1st Gen "How To" How To: Car Electronic Device Hard Wire (radar detector)

By Mol · Jan 27, 2018 ·
  1. Mol
    How To: Car Electronic Device Hard Wire (radar detector)

    by Molly "pi" Smith (aka Mol)
    Images by the Author

    (formerly Molly Bunton, soon to be Molly Notle)

    I am a real gizmo geek and I have a few how-tos on my blog. I hope to add more as time permits.

    I hope some of you find this useful:
    Car Electronic Device Hard Wire (radar detector)

    I recently added a window mounted electronic device to my MINI. I’ve mounted the device up by the rear view mirror and I did not like the power cord, which plugged into the cigarette lighter, cluttering my window and dash. I decided to hard wire the device, thus eliminating all visual wires.

    It was not hard, or terribly time consuming, and I was extremely pleased with the results. I’ll share with you my step-by-step procedure and you can adapt this to suit your own hard wiring needs, such for as a GPS, iPod or the like.

    mounted device
    Fully hard wired window mounted electronic device

    I first tried to hard wire the device to the map lights up by the rear view mirror, but nothing I tried would work correctly to completely power this particular device: a Passport 8500. I did get some power, but not enough to get the device to work. So, I decided to hard wire directly through the fuse box.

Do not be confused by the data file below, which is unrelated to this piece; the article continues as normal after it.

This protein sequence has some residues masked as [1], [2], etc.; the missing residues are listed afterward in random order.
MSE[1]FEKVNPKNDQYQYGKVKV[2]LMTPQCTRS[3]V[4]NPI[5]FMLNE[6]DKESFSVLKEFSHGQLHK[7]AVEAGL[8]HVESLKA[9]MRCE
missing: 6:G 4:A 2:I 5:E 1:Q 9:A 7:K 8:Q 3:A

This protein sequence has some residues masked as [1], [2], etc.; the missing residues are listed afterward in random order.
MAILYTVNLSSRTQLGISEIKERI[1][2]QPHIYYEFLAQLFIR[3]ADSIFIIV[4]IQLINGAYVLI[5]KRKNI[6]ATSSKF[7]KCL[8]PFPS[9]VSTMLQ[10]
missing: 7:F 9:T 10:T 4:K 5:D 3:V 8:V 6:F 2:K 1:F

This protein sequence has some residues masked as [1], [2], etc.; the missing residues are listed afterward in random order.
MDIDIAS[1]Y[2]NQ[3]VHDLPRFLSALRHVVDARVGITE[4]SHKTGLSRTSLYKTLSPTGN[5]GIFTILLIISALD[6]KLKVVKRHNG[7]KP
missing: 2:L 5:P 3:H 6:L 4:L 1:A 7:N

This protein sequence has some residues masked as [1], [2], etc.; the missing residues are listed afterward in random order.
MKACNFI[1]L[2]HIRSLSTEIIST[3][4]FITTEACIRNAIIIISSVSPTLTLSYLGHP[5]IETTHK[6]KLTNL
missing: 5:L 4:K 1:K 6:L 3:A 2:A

Note: My device has a remote mute button, which made this project just a tad more technical than if there was just one wire to deal with.

    I prepared for this project by purchasing the Direct-wire Smart Cord that is made for this product. Do not try to adapt the Standard coiled cord that comes with the Passport unit because it will just ruin the cord. Believe me, I tried to adapt the Standard cord to no avail, and I am good at electronic type stuff.

    Your device may be easier to adapt and you may or may not have to purchase a special cord.


    First, I purchased an Add-A-Circuit. Don’t bother trying to get one at Radio Shack. They are useless nowadays for anything but cell phone related stuff. They had no idea what I was talking about, even though I knew exactly what I needed. They sold me something else that was completely useless. I then went across the street to Auto Zone and found exactly what I wanted. I think you may be able to get these at Wal-Mart, though I am not sure. They do not have them at Lowes.

    I prepared the cord before starting.


    The Add-A-Circuit has the red wire. My special cord had a flat male plug on the end.

    I simply cut off the plug, stripped the cord and crimped the two cords together.